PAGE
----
XYZ is able to raise $1,000,000 by issuing 500,000 new shares at $2 per share. It builds its new factory and immediately sees revenues double and operating expenses increase by $300,000 (about 43%). Let's look at the impact on its financial statements:

Profit per share has almost tripled. That's pretty good.

Scenario B: Use financial leverage, raise $1,000,000 in debt

Let's see what happens if XYZ chooses to use $1,000,000 in debt to finance its new factory. Assume it can borrow at 5% per year.

By using leverage, Company XYZ increases the profit available to shareholders.

Operating Leverage
If we go back to Company XYZ, we can examine the effects of operating leverage on profits. Let's say the company is trying to choose between building their factory or outsourcing production to a third-party manufacturer. If they outsource production, they will pay $0.75 for each $1 widget they sell.

Scenario C: Outsource production instead of investing in additional fixed assets (the new factory)

As in the previous example, assume the company is able to double revenues when the new widget hits the market.

Comparing the results side-by-side, we can see the effects of leverage on profit potential:

Leverage it is not without risk. It requires a commitment to keep up with the principal and interest payments on the debt. If it's unable to do so, it will be forced into bankruptcy and shareholders will lose everything.

Why It Matters

Too much leverage can be bad, but there's no hard and fast rule as to how much is too much. No matter what its use, leverage can be a powerful tool when used responsibly. Savvy investors and companies use leverage to expand, hedge and speculate, but the overly aggressive can easily get in over their heads by losing money or going into bankruptcy.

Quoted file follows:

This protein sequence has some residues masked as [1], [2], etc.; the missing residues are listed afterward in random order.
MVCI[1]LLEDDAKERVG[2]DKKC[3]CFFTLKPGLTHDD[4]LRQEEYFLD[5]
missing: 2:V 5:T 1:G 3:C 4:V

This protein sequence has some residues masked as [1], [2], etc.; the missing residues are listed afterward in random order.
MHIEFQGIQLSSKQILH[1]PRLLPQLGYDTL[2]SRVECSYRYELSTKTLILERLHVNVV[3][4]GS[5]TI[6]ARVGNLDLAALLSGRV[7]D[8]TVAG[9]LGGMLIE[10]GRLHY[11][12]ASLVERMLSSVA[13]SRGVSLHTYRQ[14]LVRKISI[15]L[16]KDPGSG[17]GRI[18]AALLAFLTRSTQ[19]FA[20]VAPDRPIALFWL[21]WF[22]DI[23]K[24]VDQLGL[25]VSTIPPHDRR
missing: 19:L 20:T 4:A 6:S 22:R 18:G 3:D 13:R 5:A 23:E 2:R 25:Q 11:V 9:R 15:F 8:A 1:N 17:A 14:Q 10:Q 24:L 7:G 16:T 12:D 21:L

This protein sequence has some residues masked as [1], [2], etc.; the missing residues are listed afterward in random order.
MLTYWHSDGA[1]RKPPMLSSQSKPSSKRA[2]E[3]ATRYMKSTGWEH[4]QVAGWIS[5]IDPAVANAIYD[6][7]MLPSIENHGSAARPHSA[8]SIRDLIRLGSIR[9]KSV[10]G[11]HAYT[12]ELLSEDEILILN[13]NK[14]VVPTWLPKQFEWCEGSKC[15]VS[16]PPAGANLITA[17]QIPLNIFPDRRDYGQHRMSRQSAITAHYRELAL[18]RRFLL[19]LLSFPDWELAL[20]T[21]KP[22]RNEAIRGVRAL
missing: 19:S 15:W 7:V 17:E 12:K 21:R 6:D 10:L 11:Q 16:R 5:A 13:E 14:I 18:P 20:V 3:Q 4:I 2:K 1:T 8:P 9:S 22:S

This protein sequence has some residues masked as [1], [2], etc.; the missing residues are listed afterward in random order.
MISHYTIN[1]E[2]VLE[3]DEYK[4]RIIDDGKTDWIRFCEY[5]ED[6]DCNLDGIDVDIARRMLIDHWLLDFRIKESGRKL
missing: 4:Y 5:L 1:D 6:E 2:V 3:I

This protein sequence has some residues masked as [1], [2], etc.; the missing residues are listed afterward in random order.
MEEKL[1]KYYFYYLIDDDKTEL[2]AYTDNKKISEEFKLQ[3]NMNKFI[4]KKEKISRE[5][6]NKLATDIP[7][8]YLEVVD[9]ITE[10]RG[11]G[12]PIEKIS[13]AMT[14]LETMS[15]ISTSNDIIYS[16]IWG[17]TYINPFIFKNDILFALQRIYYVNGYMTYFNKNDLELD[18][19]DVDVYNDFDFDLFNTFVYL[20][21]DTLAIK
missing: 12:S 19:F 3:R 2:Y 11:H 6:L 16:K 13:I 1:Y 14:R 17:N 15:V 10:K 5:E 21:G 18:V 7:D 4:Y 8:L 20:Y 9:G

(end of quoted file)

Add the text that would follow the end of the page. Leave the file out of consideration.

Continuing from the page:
For investors considering companies with debt, one of the most popular evaluations of a company's leverage is the debt-to-equity ratio (D/E). The interest coverage ratio, also known as times interest earned, is also a measure of how well a company can meet its interest-payment obligations. In general, these ratios suggest whether a company is "too safe" and is neglecting opportunities to magnify earnings through leverage or is overleveraged and at serious risk of default or bankruptcy.

Source: Investing Answers



English Language Learners Definition of leverage

 (Entry 1 of 2)

: influence or power used to achieve a desired result
: the increase in force gained by using a lever



English Language Learners Definition of leverage (Entry 2 of 2)

chiefly US : to use (something valuable) to achieve a desired result


le·​ver·​age | \ ˈle-vrij, -və-rij How to pronounce leverage (audio) \

Legal Definition of leverage

 (Entry 1 of 2)

: the use of credit to enhance one's speculative capacity


transitive verb
leveraged; leveraging

Legal Definition of leverage (Entry 2 of 2)

: to provide (as a corporation) or supplement (as money) with leverage

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More from Merriam-Webster on leverage

Rhyming Dictionary: Words that rhyme with leverage

Thesaurus: All synonyms and antonyms for leverage

Spanish Central: Translation of leverage

Nglish: Translation of leverage for Spanish Speakers

Britannica English: Translation of leverage for Arabic Speakers